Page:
### P = NP

June 9, 2014

By your many years of attempting to impress your

professors, you've learned the art of

cocktail party conversation. Masters of this art will be able to talk grandly on most topics up to a limit of about a minute, at which time the conversation has hopefully changed subject. It's much more

entertaining than just talking about the

weather.

Things are a little harder when you're talking among your

scientific peers, whose depth of

knowledge transcends that of the typical

Sangria sipper. In that case, you meed to haul out the big guns. Among

computer people, a casual mention of the

Entscheidungsproblem is usually all you need to gain your listener's respect without worrying about follow-up questions. It's a subject of which everyone has heard, because of its

historical significance and association with

Alan Turing, but very few have actually studied.

Since the early center of

science and

mathematics was

Europe, including

Germany, many fundamental problems have

German names. These range from the simple

Aufbauprinzip (Aufbau principle) to the tongue-twisting Entscheidungsproblem. This might be expected from a country where the

research foundation is called

Deutsche Forschungsgemeinschaft.

The "halting problem," as it's known in

English, is a

computer science version of the

cinema scientist's lament that "there are things that Man was not meant to know." Possibly the best statement of the halting problem was written in 1935 by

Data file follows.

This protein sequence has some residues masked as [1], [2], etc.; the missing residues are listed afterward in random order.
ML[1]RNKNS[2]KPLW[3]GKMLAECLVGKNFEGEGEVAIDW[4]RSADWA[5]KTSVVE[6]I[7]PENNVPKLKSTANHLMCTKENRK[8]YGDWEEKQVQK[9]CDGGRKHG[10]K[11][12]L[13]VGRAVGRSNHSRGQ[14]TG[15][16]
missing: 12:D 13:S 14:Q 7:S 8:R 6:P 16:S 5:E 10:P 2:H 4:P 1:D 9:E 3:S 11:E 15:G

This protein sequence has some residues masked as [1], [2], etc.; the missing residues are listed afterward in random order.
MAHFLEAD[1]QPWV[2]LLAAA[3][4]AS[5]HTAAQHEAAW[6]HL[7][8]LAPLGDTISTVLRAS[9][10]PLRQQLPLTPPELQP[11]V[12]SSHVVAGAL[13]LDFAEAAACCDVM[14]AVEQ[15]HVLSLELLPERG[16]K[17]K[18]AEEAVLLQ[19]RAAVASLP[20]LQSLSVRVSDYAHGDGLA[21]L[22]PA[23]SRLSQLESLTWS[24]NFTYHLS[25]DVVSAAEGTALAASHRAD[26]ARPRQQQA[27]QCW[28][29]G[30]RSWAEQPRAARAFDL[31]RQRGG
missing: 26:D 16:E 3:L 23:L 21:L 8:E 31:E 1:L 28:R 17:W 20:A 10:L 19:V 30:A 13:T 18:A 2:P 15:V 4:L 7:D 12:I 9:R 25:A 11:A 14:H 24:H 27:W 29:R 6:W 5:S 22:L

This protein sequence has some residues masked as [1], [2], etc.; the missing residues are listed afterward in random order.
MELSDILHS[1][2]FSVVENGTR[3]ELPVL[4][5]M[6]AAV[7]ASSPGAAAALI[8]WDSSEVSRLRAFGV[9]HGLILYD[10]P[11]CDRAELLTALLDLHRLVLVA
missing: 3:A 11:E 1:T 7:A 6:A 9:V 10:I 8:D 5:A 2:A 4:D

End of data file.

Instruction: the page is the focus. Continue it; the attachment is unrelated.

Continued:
mathematician,

Alonzo Church, who was considering what it means for a

function to be

calculable. He decided that the function would contain an

algorithm, and you would know when the algorithm terminated; that is, the algorithm yields an answer.

In computer science terms, this means knowing that your

program, for a particular input, will eventually halt, or goes on forever. Alan Turing, in his 1937 paper, "

On Computable Numbers With an Application to the Entscheidungsproblem," addressed the problem by first constructing a universal computer, his

Turing machine. He proved that it wasn't possible to decide whether a program on such a machine will halt, effectively proving that there are things that computer scientists are not meant to know.

Deciding which problems are too hard to tackle is one task of an effective scientist. He might not know that his research will lead to a dead end, but the

referees of his

research proposal likely will. The halting problem notwithstanding, computers have been successfully performing many of our

calculations for years. Despite these successes, there are some calculations that are very difficult.

One simple example of such a problem (simple enough to be presented in the

cartoon shown below) is the

subset sum problem. If you have a

set of

numbers, is it possible for members of the set to

add to a particular number? There's no algorithm to do this; and, if you have many numbers in the set, you need to try a lot of combinations to see whether it's possible.

The complexity of this calculation increases at a rate that's not known to be

polynomial in

time; that is, it's "

nondeterministic polynomial" (NP) in time. Verification of the answer happens in